The Great Barrier Reef was everything, honey. The Crayola colors of fish and coral left me in awe and in peace. A two hour boat ride from the coast to The Reef, I’m humbled just by being able to say that my one (and only) time scuba diving was at The Great Barrier Reef.
I REFUSED to let go of my instructor’s hand the entire time. Every under water picture is with me holding tightly to her. I digressed to the likes of a five year old. And I have no shame about it either. Well, maybe a little.
While the rest of the group ventured out in pairs, the two of us swam around together; she pointed out the various animals and coral. Somehow we ended up in the middle of a school of fish—but they didn’t scatter off in surprise. The fish just continued their lazy swim around us. I also saw a sting ray skidding away from us along the ocean’s bottom. One set of coral had these purple obtusions (yes, I think I just made up that word) sticking out of them. When you snapped your fingers close to them they sucked all that purple goodness back inside their hard shells. That right there reminded me of The Little Mermaid, a childhood classic.
Even though I was nauseous after scuba diving and snorkeling, this picture sums up how the day left me feeling. It was the beginning of my Crown Jewel of Memories. It was the beginning of Australia.
Looking back, it was in Cairns, Australia that I first decided it could be exploitative to post pictures of people.
Day two in Australia found me with 100 Australian Dollars in my pocket (thanks to the airline misplacing my luggage) and Aboriginal/Indigenous Australians in front of me. I was at the Tjapukai Aboriginal Cultural Park watching a performance that included a two-year old. Jamaica Kincaid’s words ran through my head as my tired brain equated this cultural park (whatever that means) with the Native American reservation visits of my childhood.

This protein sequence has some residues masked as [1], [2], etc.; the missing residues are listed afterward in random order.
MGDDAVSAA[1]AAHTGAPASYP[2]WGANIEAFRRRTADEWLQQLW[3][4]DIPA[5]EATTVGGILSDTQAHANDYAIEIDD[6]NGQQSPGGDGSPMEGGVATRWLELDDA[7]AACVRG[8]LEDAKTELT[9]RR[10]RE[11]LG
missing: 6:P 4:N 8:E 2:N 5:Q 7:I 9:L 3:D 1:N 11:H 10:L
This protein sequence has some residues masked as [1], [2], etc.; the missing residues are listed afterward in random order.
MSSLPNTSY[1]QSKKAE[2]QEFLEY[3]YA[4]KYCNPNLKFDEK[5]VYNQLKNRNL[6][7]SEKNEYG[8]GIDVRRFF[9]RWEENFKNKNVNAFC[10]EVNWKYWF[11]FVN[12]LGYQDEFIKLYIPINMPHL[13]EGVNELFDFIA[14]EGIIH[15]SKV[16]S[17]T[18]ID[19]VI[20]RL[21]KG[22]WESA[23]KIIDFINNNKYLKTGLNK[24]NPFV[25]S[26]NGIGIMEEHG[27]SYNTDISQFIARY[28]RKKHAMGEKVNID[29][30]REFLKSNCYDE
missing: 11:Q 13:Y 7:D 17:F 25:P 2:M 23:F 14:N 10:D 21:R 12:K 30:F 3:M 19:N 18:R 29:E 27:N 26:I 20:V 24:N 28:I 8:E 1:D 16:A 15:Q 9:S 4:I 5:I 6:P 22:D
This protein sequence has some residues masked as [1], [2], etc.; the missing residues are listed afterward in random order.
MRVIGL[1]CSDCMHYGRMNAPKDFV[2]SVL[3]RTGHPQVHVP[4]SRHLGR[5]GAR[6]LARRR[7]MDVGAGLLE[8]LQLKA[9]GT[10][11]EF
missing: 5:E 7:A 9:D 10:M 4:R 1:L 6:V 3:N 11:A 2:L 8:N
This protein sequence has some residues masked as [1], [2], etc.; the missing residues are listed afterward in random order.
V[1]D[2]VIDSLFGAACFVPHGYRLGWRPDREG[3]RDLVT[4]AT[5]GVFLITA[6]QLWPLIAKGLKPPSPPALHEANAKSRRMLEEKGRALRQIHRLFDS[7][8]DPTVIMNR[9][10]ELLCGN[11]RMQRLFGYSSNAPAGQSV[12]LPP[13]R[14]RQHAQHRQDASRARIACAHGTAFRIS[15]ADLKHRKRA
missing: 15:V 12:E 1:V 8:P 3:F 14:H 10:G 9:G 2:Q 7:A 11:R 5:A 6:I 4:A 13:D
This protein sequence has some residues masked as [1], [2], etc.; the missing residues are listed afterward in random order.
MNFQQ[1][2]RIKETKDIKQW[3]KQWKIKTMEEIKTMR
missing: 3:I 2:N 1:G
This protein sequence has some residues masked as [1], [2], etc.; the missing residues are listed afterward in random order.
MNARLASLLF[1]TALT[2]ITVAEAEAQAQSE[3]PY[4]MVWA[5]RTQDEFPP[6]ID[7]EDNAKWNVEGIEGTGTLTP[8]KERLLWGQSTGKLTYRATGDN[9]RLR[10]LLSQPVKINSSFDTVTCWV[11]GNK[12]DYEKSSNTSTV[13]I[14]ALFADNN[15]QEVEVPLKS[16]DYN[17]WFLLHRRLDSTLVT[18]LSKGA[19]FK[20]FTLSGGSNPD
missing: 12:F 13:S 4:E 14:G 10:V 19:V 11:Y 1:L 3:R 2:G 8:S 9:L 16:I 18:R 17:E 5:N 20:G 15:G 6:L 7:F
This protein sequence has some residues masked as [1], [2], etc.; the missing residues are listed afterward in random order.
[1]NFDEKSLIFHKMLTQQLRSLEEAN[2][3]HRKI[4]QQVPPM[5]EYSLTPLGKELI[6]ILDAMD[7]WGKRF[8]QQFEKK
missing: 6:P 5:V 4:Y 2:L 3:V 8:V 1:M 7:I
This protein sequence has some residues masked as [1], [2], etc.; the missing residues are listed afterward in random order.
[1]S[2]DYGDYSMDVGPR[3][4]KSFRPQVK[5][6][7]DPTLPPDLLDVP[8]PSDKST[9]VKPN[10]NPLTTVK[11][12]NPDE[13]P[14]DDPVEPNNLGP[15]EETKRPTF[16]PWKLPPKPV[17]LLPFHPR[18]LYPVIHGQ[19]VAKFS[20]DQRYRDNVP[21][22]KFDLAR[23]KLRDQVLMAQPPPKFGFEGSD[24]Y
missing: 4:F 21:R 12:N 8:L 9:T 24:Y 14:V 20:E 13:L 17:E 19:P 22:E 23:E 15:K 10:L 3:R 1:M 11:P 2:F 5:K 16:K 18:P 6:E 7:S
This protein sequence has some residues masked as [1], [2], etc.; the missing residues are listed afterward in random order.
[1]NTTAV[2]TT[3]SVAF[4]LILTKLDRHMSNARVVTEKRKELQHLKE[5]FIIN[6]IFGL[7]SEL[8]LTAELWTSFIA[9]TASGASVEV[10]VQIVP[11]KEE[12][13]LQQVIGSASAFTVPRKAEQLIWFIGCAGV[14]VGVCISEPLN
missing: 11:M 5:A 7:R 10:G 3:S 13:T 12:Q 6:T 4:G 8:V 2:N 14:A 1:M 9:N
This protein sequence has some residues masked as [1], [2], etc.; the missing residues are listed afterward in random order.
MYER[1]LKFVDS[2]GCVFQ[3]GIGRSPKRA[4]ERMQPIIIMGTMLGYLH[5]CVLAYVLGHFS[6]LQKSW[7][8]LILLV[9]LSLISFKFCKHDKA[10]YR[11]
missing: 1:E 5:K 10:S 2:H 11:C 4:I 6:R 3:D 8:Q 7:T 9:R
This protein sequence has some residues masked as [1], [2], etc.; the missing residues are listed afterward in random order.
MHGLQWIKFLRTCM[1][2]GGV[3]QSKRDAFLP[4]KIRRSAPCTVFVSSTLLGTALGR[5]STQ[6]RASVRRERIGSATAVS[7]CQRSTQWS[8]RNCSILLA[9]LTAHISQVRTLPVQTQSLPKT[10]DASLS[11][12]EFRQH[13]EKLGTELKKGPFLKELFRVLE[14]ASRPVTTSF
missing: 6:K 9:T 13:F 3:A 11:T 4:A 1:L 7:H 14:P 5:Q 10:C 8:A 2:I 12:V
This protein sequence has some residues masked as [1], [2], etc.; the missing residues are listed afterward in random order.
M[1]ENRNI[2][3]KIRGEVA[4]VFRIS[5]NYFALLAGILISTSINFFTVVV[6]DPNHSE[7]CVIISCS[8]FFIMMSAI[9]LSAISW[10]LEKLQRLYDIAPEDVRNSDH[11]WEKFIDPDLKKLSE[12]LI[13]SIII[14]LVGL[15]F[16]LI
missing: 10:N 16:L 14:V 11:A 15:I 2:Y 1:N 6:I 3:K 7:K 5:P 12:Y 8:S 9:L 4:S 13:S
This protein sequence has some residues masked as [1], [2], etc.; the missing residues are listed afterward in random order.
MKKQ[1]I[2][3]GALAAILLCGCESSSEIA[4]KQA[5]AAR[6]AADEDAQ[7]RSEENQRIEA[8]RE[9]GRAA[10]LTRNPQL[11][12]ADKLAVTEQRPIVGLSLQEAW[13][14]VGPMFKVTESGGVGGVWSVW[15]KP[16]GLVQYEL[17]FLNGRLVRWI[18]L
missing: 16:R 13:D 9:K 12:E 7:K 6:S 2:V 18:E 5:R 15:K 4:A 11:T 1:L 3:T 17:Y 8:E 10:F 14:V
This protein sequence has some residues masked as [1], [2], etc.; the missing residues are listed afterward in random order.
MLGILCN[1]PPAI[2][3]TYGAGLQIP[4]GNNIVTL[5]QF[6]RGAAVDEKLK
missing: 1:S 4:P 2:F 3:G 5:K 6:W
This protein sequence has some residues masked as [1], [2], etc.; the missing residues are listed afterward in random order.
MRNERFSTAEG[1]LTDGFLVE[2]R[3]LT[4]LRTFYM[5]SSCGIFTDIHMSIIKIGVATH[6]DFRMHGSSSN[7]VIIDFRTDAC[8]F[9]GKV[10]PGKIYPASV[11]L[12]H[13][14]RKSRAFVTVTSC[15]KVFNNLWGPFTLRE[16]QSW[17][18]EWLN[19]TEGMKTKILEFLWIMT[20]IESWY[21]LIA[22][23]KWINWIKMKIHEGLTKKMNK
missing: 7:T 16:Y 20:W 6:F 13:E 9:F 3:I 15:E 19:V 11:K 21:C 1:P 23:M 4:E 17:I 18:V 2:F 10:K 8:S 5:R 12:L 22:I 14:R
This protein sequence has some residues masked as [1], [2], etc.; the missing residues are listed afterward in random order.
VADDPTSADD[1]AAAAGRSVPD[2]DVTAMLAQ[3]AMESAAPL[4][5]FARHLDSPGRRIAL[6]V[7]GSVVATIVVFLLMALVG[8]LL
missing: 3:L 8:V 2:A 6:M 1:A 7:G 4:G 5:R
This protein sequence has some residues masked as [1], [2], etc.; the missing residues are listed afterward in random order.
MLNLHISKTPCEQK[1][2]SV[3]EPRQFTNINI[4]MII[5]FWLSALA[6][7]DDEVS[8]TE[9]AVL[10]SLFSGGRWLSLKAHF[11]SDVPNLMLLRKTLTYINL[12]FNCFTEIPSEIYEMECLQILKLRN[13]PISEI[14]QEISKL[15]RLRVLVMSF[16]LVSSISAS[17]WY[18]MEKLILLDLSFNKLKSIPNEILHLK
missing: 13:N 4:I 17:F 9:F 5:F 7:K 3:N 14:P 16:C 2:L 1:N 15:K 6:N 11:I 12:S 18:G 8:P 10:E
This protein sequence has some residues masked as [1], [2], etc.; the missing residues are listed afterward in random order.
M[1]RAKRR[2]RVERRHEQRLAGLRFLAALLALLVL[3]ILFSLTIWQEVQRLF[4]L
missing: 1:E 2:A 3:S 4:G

“An ugly thing, that is what you are when you become a tourist, an ugly, empty thing, a stupid thing, a piece of rubbish pausing here and there to gaze at this and taste that, and it will never occur to you that the people who inhabit the place in which you have just paused cannot stand you.”
I did not want to be a tourist. At least that’s what I thought while watching people snap photos of the toddler without bothering to ask the parents who stood silently behind him. I took about nine pictures in the entire park, one of which was these:
I can’t lie. There are some of the performers while onstage. But, to this day, I don’t have them posted online.
Other non-documented events included a chance to throw a boomerang and a spear. Take that as you want. As a woman of color who was beginning to understand her identity I’ll give you one chance to guess how I felt about it.
The zoo was much more innocent. I even got to hold a koala for five seconds (which was all I needed).
That evening I managed to find a mall to buy some clothes and an ill-fitting swimsuit because tomorrow would be The Great Barrier Reef.
Clothes or no clothes, I wasn’t missing that trip.
I knew there was a problem when the pilot began spelling out my name over the intercom.
I had just completed a 14 hour flight from LAX to Australia and now the pilot was telling me to report to a desk in the international terminal.